Saturday, April 25, 2009
I am participating in the 15th Institute of Law and Economic Policy (ILEP) conference in Scottsdale Arizona on "Recoveries for Victims of Securities Fraud." ILEP is a public policy research and educational foundation established to preserve, study and enhance access to the civil justice system by all consumers. This year the conference was co-sponsored by Iowa College of Law, which will publish the papers.
The program began Thursday evening with a lively roundtable discussion moderated by Francis McGovern (Duke) on The Role of Mediating in Compensating Plaintiffs. Other participants included Kenneth Feinberg and retired U.S. District Judge Stanley Sporkin.
Friday's morning sessions dealt with the difficult issues of Dura and Daubert as panelists discussed loss causation and damages. Frank Partnoy (San Diego) analyzed the concept of Dura fraud and the ability of management to engage in strategic behavior to mask the price decline after corrective disclosure that post-Dura courts focus on. Allen Farrell (Harvard) and Atanu Sahara (Compass Lexecon) presented a paper focusing on the foreseeability of the housing market downtown and presented data to show that it was not until the end of 2007/beginning of 2008 that the market anticipated a serious downturn in housing prices.
Michael Saks (Arizona) provided background and context on Daubert and judicial treatment of expert testimony. Fred Dunbar (NERA Economic Consultants) presented a paper on Estimating Financial Fraud Damages with Response Coefficients, and Frank Torchio (Forensic Economics) presented a paper on Proper Event Study Analysis in Securities Litigation. While the titles may sound dry, the presentations generated lively discussion and debate among the panelists and audience.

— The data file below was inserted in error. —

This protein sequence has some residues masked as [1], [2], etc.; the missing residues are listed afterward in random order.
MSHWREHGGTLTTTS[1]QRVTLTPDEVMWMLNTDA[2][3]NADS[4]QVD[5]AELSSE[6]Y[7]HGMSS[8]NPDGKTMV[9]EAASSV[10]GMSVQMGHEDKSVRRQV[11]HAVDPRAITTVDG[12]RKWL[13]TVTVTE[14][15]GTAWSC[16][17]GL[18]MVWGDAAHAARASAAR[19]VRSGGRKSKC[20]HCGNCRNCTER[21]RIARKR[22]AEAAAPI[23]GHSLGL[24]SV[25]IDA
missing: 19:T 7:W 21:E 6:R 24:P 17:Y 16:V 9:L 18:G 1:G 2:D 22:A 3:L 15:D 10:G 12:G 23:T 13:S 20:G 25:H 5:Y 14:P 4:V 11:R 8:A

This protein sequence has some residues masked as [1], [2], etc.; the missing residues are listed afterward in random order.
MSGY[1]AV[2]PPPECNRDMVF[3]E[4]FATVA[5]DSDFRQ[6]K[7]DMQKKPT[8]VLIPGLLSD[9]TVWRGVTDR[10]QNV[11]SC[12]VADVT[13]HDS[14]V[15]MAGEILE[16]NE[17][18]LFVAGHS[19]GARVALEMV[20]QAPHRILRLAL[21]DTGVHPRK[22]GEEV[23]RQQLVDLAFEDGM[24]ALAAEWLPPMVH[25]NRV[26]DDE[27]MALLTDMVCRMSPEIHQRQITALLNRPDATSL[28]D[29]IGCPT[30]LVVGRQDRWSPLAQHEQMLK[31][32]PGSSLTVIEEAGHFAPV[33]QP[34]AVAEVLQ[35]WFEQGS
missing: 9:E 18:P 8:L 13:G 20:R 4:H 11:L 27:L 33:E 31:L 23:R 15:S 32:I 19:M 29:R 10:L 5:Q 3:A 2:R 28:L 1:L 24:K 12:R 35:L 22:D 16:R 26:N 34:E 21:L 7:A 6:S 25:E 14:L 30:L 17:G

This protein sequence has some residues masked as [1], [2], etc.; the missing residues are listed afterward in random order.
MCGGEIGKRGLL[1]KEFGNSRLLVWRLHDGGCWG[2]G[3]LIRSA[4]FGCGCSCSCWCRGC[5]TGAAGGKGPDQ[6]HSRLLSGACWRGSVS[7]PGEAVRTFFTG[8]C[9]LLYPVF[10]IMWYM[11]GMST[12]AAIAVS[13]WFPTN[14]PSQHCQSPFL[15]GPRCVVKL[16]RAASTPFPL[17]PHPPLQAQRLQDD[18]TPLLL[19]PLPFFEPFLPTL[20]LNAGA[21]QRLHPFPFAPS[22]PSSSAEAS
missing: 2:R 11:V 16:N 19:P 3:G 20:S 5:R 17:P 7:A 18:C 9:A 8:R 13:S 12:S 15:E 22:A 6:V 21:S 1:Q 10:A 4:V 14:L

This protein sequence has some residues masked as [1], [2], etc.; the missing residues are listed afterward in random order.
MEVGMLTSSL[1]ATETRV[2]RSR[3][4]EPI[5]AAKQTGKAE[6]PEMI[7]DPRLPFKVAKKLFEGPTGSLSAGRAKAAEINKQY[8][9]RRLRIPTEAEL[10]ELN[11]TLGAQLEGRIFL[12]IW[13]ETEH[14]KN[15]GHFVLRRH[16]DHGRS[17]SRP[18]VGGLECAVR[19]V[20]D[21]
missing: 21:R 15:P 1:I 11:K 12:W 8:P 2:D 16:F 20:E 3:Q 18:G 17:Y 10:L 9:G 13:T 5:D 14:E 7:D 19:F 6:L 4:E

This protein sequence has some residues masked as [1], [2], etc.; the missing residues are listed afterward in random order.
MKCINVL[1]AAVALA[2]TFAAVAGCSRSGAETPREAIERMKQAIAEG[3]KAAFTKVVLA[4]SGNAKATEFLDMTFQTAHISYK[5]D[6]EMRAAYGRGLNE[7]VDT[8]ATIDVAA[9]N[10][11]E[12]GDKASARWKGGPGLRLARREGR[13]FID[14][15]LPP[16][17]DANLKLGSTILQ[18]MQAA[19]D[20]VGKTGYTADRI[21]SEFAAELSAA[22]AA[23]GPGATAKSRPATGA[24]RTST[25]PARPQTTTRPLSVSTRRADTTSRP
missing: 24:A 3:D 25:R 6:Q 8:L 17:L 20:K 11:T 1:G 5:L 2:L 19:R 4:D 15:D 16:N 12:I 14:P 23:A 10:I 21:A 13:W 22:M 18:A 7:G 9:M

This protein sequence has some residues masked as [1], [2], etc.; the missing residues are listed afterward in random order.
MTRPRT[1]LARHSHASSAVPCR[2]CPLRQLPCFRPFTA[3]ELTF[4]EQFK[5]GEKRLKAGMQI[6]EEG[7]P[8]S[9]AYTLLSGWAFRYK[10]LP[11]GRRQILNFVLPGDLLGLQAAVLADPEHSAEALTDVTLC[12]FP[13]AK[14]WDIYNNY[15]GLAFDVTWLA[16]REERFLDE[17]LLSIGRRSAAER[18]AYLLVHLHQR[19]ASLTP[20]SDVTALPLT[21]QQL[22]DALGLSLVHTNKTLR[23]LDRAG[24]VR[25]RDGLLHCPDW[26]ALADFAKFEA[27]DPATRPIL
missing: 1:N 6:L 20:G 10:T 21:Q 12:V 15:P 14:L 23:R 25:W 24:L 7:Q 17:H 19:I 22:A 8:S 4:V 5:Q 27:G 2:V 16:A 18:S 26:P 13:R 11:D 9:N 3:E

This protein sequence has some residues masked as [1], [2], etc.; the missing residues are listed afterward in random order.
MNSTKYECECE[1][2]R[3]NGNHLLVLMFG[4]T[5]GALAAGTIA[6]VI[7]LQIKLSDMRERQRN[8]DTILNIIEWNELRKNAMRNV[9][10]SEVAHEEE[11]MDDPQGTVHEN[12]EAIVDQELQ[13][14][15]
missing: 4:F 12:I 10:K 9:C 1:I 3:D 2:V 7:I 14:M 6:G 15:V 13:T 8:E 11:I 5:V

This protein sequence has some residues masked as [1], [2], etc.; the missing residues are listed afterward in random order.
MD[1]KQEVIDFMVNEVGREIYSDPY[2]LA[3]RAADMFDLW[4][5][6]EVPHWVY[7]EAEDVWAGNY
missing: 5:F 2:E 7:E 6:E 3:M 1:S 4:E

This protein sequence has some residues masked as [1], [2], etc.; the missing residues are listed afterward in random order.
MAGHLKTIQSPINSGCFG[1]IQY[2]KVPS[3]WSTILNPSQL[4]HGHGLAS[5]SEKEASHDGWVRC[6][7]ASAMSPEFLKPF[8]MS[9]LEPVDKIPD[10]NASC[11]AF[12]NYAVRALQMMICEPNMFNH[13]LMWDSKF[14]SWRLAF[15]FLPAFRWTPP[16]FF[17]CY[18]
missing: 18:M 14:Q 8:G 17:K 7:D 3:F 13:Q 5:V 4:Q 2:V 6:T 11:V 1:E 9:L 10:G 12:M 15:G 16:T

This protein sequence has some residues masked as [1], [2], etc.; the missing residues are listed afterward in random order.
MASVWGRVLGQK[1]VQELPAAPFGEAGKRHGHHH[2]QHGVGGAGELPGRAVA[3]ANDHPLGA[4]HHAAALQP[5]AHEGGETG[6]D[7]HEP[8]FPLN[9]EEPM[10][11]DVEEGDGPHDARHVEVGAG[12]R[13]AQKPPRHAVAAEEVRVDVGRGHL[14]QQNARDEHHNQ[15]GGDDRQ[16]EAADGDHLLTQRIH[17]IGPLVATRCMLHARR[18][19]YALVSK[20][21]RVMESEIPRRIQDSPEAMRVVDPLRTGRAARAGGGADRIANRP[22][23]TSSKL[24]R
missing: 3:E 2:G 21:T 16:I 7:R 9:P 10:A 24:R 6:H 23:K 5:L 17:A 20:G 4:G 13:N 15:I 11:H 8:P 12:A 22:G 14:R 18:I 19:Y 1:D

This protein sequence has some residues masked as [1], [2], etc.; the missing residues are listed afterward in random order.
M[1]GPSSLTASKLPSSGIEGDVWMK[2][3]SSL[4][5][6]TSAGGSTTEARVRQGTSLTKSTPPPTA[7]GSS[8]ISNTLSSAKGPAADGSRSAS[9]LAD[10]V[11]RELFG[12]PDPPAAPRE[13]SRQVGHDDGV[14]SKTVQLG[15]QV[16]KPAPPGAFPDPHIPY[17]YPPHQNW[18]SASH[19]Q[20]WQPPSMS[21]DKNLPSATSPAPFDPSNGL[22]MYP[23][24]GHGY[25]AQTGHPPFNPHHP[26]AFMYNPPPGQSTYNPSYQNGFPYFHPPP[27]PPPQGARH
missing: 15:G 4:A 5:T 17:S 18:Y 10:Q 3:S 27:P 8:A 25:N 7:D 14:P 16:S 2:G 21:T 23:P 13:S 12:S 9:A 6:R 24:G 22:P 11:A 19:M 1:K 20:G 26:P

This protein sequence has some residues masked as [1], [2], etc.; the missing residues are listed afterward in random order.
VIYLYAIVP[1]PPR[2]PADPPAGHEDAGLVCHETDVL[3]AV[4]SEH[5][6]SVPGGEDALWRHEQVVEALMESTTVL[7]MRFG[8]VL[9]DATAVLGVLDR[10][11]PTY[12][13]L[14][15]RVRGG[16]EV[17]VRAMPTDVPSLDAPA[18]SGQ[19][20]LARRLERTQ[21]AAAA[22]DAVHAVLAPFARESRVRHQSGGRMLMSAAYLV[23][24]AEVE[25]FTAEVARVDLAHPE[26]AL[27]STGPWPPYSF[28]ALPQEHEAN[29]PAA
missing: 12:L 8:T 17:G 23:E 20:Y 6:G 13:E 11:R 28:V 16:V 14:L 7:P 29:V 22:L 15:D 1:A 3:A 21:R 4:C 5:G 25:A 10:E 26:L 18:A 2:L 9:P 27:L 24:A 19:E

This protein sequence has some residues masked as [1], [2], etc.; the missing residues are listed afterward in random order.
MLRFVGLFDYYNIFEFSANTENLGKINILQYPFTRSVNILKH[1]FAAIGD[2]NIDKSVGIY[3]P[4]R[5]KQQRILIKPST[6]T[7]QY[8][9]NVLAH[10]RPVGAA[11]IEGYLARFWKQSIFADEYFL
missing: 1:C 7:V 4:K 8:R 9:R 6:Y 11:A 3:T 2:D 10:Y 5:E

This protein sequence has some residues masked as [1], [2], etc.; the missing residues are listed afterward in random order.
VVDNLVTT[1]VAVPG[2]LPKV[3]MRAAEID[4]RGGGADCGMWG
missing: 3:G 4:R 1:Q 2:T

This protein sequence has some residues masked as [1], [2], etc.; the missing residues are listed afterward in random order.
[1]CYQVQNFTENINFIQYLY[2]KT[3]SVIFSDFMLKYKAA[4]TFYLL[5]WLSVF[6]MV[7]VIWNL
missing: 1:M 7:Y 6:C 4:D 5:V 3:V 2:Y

The afternoon session dealt with the Global Economy. Stephen Choi and Linda Silberman (both of NYU) presented their paper on Transnational Litigation and Global Securities Class Action Lawsuits, and Hannah Buxbaum (Indiana-Bloomington) presented her paper on Personal Jurisdiction over Foreign Directors in Cross-Border Securities Litigation.
Another session, led by Francis McGovern (Duke), focused on practical issues involving Distribution of Funds in Class Actions and Claims Administration.
Finally, SEC Commissioner Elisse Walter was the dinner speaker, speaking about reforming the regulation of broker-dealers and investment advisers and suggesting an approach that would harmonize the current inconsistent regulation and the divergent duties financial professionals owe retail investors.
I hope this brief synopsis conveys the variety and depth of the presentations at this conference. Those interested in the topic will look forward to reading the papers in final form in Iowa's Journal of Corporation Law.